Water Back: A Review Centering Rematriation and Indigenous Water Research Sovereignty

Kelsey Leonard, Dominique David-Chavez, Deondre Smiles, Lydia Jennings, Rosanna ʻAnolani Alegado, Lani Tsinnajinnie, Joshua Manitowabi, Rachel Arsenault, Rene L. Begay, Aurora Kagawa-Viviani, Dawn D. Davis, Vincent van Uitregt, Hawlii Pichette, Max Liboiron, Bradley Moggridge, Stephanie Russo Carroll, Ranalda L. Tsosie, Andrea Gomez

Research output: Contribution to journalArticlepeer-review

4 Scopus citations


The recent Land Back movement has catalysed global solidarity towards addressing the oppression and dispossession of Indigenous Peoples’ Lands and territories. Largely absent from the discourse, however, is a discussion of the alienation of Indigenous Peoples from Water by settler-colonial states. Some Indigenous Water Protectors argue that there cannot be Land Back without Water Back. In response to this emergent movement of Water Back, this review of research by Indigenous and non-Indigenous writers traces the discursive patterns of Indigenous Water relationships and rematriation across themes of colonialism, climate change, justice, health, rights, responsibilities, governance and cosmology. It advances a holistic conceptualization of Water Back as a framework for future research sovereignty, focusing mainly on instances in Canada, Australia, Aotearoa New Zealand, and the United States. We present the findings on the current global Waterscape of Indigenous-led research on Indigenous Water issues. Water Back offers an important framework centring Indigenous ways of knowing, doing, and being as a foundation for advancing Indigenous Water research.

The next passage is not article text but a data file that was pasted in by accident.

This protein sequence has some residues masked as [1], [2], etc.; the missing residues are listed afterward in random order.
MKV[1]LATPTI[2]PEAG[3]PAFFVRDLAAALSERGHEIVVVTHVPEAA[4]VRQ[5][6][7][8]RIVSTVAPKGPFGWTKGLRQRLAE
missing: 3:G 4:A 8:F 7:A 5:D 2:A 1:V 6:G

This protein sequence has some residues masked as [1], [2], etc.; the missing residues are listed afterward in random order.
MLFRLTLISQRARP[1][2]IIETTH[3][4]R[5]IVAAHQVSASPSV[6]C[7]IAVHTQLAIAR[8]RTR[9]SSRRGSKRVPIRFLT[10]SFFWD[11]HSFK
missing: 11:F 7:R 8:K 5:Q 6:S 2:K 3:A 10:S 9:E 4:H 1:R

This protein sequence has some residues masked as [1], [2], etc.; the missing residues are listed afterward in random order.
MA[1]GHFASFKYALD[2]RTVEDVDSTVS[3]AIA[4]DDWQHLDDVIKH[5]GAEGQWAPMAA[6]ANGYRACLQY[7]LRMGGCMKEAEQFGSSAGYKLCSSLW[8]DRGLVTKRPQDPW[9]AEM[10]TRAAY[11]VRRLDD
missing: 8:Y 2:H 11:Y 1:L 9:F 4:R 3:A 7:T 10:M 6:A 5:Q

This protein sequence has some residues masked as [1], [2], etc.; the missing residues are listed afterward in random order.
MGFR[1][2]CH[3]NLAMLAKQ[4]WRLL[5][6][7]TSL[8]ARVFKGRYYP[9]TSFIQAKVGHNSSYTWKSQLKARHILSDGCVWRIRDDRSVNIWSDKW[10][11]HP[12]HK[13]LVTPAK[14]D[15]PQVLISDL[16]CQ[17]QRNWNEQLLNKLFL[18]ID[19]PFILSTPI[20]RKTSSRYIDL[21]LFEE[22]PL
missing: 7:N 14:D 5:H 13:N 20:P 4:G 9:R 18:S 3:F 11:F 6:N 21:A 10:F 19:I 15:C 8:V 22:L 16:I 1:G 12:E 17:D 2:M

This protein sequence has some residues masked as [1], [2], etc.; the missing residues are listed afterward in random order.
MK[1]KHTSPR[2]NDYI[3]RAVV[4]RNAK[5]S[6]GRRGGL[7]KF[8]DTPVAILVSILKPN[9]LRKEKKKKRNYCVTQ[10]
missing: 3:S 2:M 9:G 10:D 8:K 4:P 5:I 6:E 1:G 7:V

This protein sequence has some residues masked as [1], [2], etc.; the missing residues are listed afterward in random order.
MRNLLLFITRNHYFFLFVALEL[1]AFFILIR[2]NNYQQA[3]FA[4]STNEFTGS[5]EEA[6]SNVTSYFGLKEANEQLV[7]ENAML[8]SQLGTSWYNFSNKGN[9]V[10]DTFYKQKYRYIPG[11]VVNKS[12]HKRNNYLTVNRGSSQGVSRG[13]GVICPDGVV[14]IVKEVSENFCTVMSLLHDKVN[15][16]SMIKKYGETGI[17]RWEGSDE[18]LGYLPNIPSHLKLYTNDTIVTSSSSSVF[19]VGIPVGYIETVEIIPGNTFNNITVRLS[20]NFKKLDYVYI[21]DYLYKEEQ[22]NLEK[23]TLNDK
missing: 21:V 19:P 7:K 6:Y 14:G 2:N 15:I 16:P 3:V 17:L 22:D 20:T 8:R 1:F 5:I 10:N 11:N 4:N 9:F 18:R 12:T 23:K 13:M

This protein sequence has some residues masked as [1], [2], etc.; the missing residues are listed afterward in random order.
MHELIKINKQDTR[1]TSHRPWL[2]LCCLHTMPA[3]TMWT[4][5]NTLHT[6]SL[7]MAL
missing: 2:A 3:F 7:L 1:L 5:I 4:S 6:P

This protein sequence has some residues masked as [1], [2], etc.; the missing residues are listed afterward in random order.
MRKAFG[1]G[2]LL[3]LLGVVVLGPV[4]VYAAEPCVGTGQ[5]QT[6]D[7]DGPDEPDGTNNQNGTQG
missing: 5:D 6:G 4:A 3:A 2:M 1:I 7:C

Original languageEnglish (US)
Pages (from-to)374-428
Number of pages55
JournalWater Alternatives
Issue number2
StatePublished - 2023


  • Indigenous Peoples
  • Water Back
  • climate change
  • water governance
  • water health
  • water justice

ASJC Scopus subject areas

  • Geography, Planning and Development
  • Water Science and Technology
  • Political Science and International Relations
  • Management, Monitoring, Policy and Law


Dive into the research topics of 'Water Back: A Review Centering Rematriation and Indigenous Water Research Sovereignty'. Together they form a unique fingerprint.

Cite this